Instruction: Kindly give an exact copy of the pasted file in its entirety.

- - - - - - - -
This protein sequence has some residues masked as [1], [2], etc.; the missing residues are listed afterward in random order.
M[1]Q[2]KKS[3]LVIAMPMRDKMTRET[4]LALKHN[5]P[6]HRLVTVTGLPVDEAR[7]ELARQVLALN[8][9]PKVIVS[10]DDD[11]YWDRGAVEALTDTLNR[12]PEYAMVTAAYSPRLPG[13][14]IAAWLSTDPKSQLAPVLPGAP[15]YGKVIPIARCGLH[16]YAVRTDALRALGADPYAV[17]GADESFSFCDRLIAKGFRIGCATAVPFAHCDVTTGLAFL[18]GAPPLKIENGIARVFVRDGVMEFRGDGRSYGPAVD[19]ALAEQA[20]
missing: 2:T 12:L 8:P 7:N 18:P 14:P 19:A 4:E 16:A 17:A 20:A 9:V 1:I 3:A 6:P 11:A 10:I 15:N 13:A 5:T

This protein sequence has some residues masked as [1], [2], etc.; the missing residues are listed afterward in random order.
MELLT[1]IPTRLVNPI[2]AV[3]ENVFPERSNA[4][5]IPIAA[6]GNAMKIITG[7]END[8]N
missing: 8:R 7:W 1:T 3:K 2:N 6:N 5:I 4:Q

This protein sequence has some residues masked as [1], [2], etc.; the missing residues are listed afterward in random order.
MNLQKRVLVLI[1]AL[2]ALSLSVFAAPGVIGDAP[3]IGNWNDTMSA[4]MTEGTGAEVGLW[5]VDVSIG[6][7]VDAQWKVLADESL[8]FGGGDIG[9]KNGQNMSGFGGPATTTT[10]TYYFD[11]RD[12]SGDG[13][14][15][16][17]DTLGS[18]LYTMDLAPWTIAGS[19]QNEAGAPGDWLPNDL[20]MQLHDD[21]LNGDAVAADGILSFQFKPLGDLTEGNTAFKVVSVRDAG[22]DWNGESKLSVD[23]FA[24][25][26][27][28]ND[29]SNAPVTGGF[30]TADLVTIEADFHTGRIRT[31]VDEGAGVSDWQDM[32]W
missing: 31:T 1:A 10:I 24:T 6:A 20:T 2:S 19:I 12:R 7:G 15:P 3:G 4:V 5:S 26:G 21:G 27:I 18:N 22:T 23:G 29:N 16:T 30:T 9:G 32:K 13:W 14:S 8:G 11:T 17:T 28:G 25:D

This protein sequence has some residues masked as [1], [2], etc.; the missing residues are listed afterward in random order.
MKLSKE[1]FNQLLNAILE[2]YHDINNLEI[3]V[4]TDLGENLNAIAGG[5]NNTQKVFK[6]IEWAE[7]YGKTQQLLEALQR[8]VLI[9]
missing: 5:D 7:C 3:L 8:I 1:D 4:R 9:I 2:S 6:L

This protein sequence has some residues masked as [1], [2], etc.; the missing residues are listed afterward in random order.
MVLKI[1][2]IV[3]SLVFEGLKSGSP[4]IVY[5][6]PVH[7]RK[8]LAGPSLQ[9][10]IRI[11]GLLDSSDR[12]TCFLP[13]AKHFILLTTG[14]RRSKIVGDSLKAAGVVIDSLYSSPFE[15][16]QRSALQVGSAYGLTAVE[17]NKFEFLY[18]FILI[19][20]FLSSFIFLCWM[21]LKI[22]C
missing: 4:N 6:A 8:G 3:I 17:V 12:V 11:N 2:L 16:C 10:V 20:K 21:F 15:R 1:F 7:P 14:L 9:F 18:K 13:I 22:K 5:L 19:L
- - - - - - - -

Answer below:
This protein sequence has some residues masked as [1], [2], etc.; the missing residues are listed afterward in random order.
M[1]Q[2]KKS[3]LVIAMPMRDKMTRET[4]LALKHN[5]P[6]HRLVTVTGLPVDEAR[7]ELARQVLALN[8][9]PKVIVS[10]DDD[11]YWDRGAVEALTDTLNR[12]PEYAMVTAAYSPRLPG[13][14]IAAWLSTDPKSQLAPVLPGAP[15]YGKVIPIARCGLH[16]YAVRTDALRALGADPYAV[17]GADESFSFCDRLIAKGFRIGCATAVPFAHCDVTTGLAFL[18]GAPPLKIENGIARVFVRDGVMEFRGDGRSYGPAVD[19]ALAEQA[20]
missing: 2:T 12:L 8:P 7:N 18:P 14:P 19:A 4:E 16:A 17:A 20:A 9:V 1:I 3:A 6:P 11:A 10:I 15:N 13:A 5:T

This protein sequence has some residues masked as [1], [2], etc.; the missing residues are listed afterward in random order.
MELLT[1]IPTRLVNPI[2]AV[3]ENVFPERSNA[4][5]IPIAA[6]GNAMKIITG[7]END[8]N
missing: 8:R 7:W 1:T 3:K 2:N 6:N 5:I 4:Q

This protein sequence has some residues masked as [1], [2], etc.; the missing residues are listed afterward in random order.
MNLQKRVLVLI[1]AL[2]ALSLSVFAAPGVIGDAP[3]IGNWNDTMSA[4]MTEGTGAEVGLW[5]VDVSIG[6][7]VDAQWKVLADESL[8]FGGGDIG[9]KNGQNMSGFGGPATTTT[10]TYYFD[11]RD[12]SGDG[13][14][15][16][17]DTLGS[18]LYTMDLAPWTIAGS[19]QNEAGAPGDWLPNDL[20]MQLHDD[21]LNGDAVAADGILSFQFKPLGDLTEGNTAFKVVSVRDAG[22]DWNGESKLSVD[23]FA[24][25][26][27][28]ND[29]SNAPVTGGF[30]TADLVTIEADFHTGRIRT[31]VDEGAGVSDWQDM[32]W
missing: 31:T 1:A 10:I 24:T 6:A 20:T 2:S 19:I 12:R 7:G 15:P 3:G 4:V 5:S 26:G 21:G 27:I 18:N 22:T 23:G 29:N 16:T 30:T 9:G 32:K 13:W 14:S 8:G 11:T 17:T 28:G 25:D

This protein sequence has some residues masked as [1], [2], etc.; the missing residues are listed afterward in random order.
MKLSKE[1]FNQLLNAILE[2]YHDINNLEI[3]V[4]TDLGENLNAIAGG[5]NNTQKVFK[6]IEWAE[7]YGKTQQLLEALQR[8]VLI[9]
missing: 5:D 7:C 3:L 8:I 1:D 4:R 9:I 2:S 6:L

This protein sequence has some residues masked as [1], [2], etc.; the missing residues are listed afterward in random order.
MVLKI[1][2]IV[3]SLVFEGLKSGSP[4]IVY[5][6]PVH[7]RK[8]LAGPSLQ[9][10]IRI[11]GLLDSSDR[12]TCFLP[13]AKHFILLTTG[14]RRSKIVGDSLKAAGVVIDSLYSSPFE[15][16]QRSALQVGSAYGLTAVE[17]NKFEFLY[18]FILI[19][20]FLSSFIFLCWM[21]LKI[22]C
missing: 4:N 6:A 8:G 3:I 17:V 12:V 11:N 2:L 16:C 10:V 20:K 21:F 15:R 1:F 7:P 14:L 9:F 18:K 13:I 22:K 5:L 19:L